Communicating with children in a friendly way, which suits their age, helps to build confidence.
Skin issues are the most common medical condition seen in children. Providing them with dermatological care is a unique opportunity, to adopt an approach which is age appropriate, positive, and inclusive.
There are medical guidelines, such as the National Services Framework for Children & Young People. The British Association of Dermatologists and the British Society for Paediatric Dermatology produce clinical guidance.
Practical elements do matter, a specialist can ensure the right dosage of medication is given for body size, that side effects are considered. What is safe for adults could be dangerous for children.
Above all, the right ethos should be in place, where meeting a child’s needs is the foremost outcome measure and a good experience is a priority.
The needs of a child’s family count, as does their input. For younger children, they are often a vital information route, on how long an issue has been in place, wider symptoms, changes in behavior.
Communicating with all ages and their families should be about more than the condition. Any effect on activities, or education can be discussed, whether schools should be informed by parents, or briefed on support they can give.
External support can be worthwhile, although a paediatric dermatologist must be skilled in communicating with young patients. Observing and examining children is part of their role but so is making a health visit a positive time.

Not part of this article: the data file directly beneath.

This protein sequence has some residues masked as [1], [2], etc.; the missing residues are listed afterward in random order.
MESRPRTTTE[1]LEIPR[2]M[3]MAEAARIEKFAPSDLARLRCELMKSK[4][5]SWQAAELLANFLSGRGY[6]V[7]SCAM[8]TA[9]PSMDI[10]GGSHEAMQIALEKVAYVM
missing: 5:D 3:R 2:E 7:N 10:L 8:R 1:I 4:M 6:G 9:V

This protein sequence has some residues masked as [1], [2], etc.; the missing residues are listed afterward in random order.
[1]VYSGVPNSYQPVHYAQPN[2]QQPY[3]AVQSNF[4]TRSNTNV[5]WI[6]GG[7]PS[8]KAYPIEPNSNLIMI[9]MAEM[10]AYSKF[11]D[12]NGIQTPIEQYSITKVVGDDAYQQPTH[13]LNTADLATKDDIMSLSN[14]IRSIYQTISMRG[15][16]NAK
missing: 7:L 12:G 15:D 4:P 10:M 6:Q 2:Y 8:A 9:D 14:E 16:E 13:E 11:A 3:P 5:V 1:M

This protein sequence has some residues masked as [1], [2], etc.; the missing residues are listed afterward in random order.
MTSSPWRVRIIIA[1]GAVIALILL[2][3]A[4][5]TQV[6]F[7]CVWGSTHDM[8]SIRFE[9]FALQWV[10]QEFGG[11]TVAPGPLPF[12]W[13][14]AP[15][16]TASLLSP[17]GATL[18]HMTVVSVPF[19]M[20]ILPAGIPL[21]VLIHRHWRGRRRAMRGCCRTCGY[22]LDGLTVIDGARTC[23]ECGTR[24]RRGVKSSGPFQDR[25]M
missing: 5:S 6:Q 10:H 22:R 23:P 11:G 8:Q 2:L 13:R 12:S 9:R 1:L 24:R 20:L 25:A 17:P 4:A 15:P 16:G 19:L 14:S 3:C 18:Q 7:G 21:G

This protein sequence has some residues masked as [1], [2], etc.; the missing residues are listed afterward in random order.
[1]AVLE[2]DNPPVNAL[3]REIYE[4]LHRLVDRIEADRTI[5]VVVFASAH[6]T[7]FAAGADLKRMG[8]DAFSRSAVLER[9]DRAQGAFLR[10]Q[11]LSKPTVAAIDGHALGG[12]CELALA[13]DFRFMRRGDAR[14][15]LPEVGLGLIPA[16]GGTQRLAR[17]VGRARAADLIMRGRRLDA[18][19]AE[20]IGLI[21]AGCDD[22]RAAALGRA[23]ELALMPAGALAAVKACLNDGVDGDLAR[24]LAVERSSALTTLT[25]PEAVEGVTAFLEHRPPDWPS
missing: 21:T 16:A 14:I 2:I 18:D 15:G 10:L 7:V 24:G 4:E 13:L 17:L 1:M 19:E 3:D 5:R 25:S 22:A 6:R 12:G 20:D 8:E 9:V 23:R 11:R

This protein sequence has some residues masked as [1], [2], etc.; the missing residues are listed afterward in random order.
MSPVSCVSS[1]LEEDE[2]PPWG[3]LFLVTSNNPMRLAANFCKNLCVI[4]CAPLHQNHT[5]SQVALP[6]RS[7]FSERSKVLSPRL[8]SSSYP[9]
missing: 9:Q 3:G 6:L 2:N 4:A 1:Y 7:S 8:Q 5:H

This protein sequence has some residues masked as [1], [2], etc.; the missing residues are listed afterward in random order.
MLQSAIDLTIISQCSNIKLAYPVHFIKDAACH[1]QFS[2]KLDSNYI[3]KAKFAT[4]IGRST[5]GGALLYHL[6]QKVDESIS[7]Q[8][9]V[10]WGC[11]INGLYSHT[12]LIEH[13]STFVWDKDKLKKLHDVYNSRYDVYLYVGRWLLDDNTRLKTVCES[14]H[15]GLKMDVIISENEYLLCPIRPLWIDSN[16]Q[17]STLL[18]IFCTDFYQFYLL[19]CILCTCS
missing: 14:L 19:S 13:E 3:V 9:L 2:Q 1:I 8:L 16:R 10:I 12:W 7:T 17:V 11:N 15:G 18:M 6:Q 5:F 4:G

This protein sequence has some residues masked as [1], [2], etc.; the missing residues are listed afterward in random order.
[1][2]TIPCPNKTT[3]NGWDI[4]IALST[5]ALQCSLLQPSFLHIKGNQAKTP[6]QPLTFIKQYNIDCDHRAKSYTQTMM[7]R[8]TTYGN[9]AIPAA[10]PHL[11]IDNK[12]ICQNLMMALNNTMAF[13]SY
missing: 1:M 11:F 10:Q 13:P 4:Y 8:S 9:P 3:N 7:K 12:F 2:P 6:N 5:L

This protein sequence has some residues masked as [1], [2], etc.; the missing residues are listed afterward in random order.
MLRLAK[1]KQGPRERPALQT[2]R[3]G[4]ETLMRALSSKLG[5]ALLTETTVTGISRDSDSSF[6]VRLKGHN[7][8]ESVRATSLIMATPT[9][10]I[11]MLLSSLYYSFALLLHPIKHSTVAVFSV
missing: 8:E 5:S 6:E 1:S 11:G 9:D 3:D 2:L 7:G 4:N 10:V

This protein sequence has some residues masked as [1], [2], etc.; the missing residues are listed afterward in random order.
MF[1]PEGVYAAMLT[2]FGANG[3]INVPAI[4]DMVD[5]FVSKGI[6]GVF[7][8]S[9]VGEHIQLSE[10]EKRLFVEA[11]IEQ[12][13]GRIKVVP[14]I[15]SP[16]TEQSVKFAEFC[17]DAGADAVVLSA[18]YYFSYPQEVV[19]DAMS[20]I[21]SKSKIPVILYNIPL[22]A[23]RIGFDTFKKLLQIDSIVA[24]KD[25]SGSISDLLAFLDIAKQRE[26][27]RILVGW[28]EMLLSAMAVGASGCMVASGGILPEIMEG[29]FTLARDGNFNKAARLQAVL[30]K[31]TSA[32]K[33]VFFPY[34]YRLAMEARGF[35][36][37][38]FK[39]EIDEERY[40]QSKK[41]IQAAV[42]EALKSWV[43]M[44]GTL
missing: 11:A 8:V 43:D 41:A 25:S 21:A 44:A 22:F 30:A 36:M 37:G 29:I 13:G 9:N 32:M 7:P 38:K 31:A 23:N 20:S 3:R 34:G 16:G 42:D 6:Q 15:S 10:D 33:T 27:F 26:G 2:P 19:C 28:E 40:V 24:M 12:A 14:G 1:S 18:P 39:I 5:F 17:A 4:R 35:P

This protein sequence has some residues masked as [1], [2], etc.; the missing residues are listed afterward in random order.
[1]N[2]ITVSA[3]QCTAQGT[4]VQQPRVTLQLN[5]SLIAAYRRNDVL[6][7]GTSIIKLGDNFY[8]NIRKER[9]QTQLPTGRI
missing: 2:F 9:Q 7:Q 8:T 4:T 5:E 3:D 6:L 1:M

The same principle applies beyond the visit, understanding whether a child feels embarrassed by their condition, or is being teased, whether friendships are affected. Good communication from a doctor can help.
We all need to work together to ensure children do not see themselves as their condition. To understand they are not just about their skin, that letting their confidence shine through helps others to see them for who they are.
Alongside medical good practice and clarity, most guidelines point out the importance of all staff involved being well trained. Nurses have a key role in caring for children with skin conditions and must understand their needs.
In conjuction with your consultant, nursing staff help to support a child’s emotional welfare. Dedicated dermatology nurses understand the importance of this, not least when treatment continues over an extended period.
Every member of staff can play a part in a young patient feeling positive about their condition and treatment. An aspect promoted by medical guidelines because of the important part this plays in recovery.
Our clinic treats children with a wide variety of skin conditions, from acne, dermatitis, or infections, to less common illnesses such as vitiligo. They are all given equal care, as the unique individuals they are.
Offering a well run facility in an overall sense matters, as reflected in our CQC overview. Medical efficacy is essential for successful diagnosis and treatment, although we view the wider aspects of paediatric best practice as equally vital.
A child needs to feel safe and welcomed, to trust a medical environment, their life should keep to normality as far as possible. Paediatric dermatology must be about treating the person, along with their condition.